Offensive struggles in New York The best offensive lineup in the regular season (minimum 200 minutes) was the Knicks’ lineup of Raymond Felton, Jason Kidd, J.R. Smith, Carmelo Anthony and Tyson Chandler, which scored 119.3 points per 100 possessions in 269 minutes together. With Kidd, Smith and Anthony all struggling, that unit has scored just 86.6 points per 100 possessions in 18 playoff minutes, and has been even worse defensively.
ATLANTA – The Sunday afternoon film session wasn’t necessary. The Indiana Pacers knew they’d departed from normal in their Game 3 loss to the Atlanta Hawks in real-time, as they were being pushed around the floor at Philips Arena.
The film session only reinforced what they already knew, what everyone watching knew by halftime of Game 3; the Pacers let the Hawks off the mat and fumbled their chance to put a stranglehold on this series.
The Hawks had plenty do with it, of course. They came home and used some timely adjustments and some home-crowd energy to get back into the series. But the Pacers were awful generous for a team that has designs on a deep playoff run. They offered little resistance once the Hawks opened up a big lead, trailing by as many as 28 points after halftime and never getting closer than 18.
Again, you don’t need a film session to know that you’ll be receiving two thumbs down for a performance like that.
“It would have been understandable if we tried to do the things that we do and they just took us out of it,” Pacers All-Star swingman Paul George said. “We created all the mistakes. We didn’t come in ready to play. And the tape told it all. We did it. We didn’t come out ready to play.”
For a team that crawls into the playoffs that might be an acceptable excuse. But not for the No. 3 seed. Not with a 2-0 lead in the series and nothing but opportunity ahead of them. That’s what makes tonight’s Game 4 (7:30 p.m. ET, NBA TV) so unbelievably crucial for a Pacers team that has failed in 12 straight tries to win in Atlanta.
They cannot afford to “give” the Hawks any more life if they expect things to go as planned. George cannot allow Josh Smith to bottle him up in Game 4 the way he did in Game 3. Roy Hibbert has to chase away whatever Atlanta demons have plagued him over the years and dominate in the paint. David West, the Pacers’ leader and emotional backbone, cannot allow himself to get caught up in the swirl of foolishness that he did, throwing Al Horford to the ground and earning a Flagrant 1 foul before halftime. And the Pacers cannot be as careless with the basketball tonight as they were Saturday night, when plenty of their 22 turnovers helped fuel a 42-10 Hawks first half run that decided the game.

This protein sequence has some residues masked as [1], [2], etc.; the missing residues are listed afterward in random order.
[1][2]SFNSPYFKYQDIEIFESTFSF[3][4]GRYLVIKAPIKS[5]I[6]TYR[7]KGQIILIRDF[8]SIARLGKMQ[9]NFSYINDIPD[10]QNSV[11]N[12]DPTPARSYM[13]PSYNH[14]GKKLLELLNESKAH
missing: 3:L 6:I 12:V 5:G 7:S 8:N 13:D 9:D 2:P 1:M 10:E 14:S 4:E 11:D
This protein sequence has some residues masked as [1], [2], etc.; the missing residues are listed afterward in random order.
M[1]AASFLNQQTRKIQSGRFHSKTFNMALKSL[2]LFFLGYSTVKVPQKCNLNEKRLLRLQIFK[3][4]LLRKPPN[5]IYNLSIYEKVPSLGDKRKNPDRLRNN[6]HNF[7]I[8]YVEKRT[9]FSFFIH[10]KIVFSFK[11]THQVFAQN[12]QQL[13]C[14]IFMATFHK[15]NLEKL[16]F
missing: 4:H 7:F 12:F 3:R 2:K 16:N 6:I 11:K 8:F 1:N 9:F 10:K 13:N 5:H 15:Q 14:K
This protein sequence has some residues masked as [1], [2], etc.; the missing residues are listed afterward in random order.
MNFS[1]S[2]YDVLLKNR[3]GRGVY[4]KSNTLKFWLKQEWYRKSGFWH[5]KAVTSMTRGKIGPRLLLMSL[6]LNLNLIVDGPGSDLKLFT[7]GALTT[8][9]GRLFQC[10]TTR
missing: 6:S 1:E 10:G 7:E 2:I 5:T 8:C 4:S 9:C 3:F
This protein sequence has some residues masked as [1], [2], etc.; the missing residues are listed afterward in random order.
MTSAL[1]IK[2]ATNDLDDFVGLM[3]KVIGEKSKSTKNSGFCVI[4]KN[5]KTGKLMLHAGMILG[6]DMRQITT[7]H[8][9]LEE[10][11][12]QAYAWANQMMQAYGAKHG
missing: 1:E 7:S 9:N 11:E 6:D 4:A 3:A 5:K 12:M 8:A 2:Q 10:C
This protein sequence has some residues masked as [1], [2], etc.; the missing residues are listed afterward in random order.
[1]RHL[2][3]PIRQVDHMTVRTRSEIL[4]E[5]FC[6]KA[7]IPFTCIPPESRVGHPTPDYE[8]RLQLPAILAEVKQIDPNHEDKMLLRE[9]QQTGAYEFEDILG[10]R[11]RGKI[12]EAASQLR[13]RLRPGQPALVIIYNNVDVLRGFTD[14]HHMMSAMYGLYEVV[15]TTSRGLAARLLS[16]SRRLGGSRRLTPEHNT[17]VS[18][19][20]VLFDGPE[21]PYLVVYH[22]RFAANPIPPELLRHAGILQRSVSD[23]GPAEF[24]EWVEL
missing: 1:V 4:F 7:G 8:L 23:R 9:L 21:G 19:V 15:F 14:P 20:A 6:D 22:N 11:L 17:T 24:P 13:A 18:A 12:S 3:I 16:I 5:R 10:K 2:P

“That was probably the most disappointing thing, watching the video,” West said of all the unnecessary miscues. “Just being out of sync, not putting the ball where guys wanted the ball, the simple careless stuff. Again, stuff that we’re not going to overreact to that stuff, but we do know it’s of the utmost importance that we take care of the basketball if we want to win this series.”
The Hawks (14.3) and Pacers (14.5) ranked 21st and 22nd, respectively, in turnovers during the regular season. So for the Pacers to be as careless as they were was startling and even more pronounced in the video session, when Pacers coach Frank Vogel could rewind each and every mistake over and over again.
“These guys care, they work extremely hard, but they’re not always going to be perfect,” Vogel said. “And you have to point [the mistakes] out and hold them accountable and make sure you are drilling the right things to make sure we are executing the right way.”
One poor game can’t undo an entire season worth of playing at a high level. And West most definitely won’t allow the Pacers’ subpart effort and performance in Game 3 to beat them again in Game 4.
“The biggest thing for us is to refocus,” West said. “We still haven’t played great defense in this series, we’re still waiting on a great defensive performance from us. Again, it’s just about us taking care of that basketball. I really don’t know what else to say. Twenty-four turnovers, or whatever it was, is just way to many for a team that lives in transition, lives on transition [3-pointers] and transition dunks to be effective. We just played right into their hands.”
The Pacers can’t do that again, they better not if they want to a chance go home and finish this series in five.
ATLANTA – If the Hawks were looking for a bruiser, a goon, a bona-fide lip buster even, they could have found someone who fit the profile better than Jeff Teague.
Ivan Johnson, Johan Petro, Mike Scott, DeShawn Stevenson and Dahntay Jones would all get the part over Teague in an open casting call for the role of NBA enforcer. The wiry strong but slight Teague would get laughed out of the audition.
Yet there he was Saturday night at Philips Arena, delivering the symbolic and very real elbow to the back of Indiana Pacers’ bully David West, with seven minutes to play in the first half of a game the Hawks dominated from three minutes in until the finish. Their 90-69 blowout win in Game 3 of this first playoff series not only allowed the Hawks the bounce back effort needed after two rough road losses to start the postseason, but also served as a statement game for Teague and his teammates.